Business of…Kuwait Airways
With Kuwait Airways’ stake sale likely to be the first privatisation of a Gulf-owned carrier (if anyone actually shows interest), Kipp looks at what could have happened that has led the airline to its downward spiral.
August 4, 2011 11:50 by shafeer
The dispute between KAC and IAC (Iraqi Airways Company) started in 1990 following the invasion of Kuwait. During the Iran–Iraq War, Kuwait Airways was the target of two hijackings. The first was a London to Karachi flight in December 1984. The stand-off took six days but finally Iranian security officers dressed as staff overpowered the hijackers.
The second was in April 1988 when a Kuwait Airways Boeing 747 was hijacked and diverted to Algiers while on its way to Kuwait from Bangkok. The hijacking lasted 16 days and ended with a Kuwaiti firefighter being killed along with another Kuwaiti military person.
In 2008, the friction lives on as Kuwait Airways obtained a seizure order against Iraq and Iraqi Airways interests in a Bombardier aircraft in Canada. The following year, an appeal by the Iraqi government against Kuwait Airways’ claim over its aircraft during the Iraqi invasion of Kuwait had been summarily dismissed by a Canadian court of appeal. Kuwait Airways also won the legal battle with Iraqi Airways after a Canadian court ruled unanimously that Iraq cannot rely on state immunity to stop Kuwait from trying to seize Iraqi assets in Canada, including Bombardier aircraft.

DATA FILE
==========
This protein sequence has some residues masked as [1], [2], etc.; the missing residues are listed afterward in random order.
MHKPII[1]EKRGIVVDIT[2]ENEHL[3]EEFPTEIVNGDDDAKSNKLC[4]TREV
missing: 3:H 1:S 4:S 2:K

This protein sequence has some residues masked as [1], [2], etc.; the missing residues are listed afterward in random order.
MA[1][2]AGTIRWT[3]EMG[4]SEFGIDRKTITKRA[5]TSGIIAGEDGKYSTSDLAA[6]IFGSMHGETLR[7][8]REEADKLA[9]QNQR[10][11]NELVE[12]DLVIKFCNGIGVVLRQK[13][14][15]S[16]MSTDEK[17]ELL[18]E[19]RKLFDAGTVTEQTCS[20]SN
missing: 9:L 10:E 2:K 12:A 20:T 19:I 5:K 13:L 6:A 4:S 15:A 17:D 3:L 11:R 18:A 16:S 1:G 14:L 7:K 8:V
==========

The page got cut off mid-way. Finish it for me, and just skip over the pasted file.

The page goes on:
More recently, in May 2010, the Iraqi cabinet tried to dissolve state-owned Iraqi Airways amid a row with neighbouring Kuwait over war reparations. This was after Kuwait’s national airliner demanded $1.2 billion in reparations from the airline for the alleged theft of ten airplanes and millions of dollars worth of spare parts. Iraqi Airlines will continue to operate until it is fully dismantled.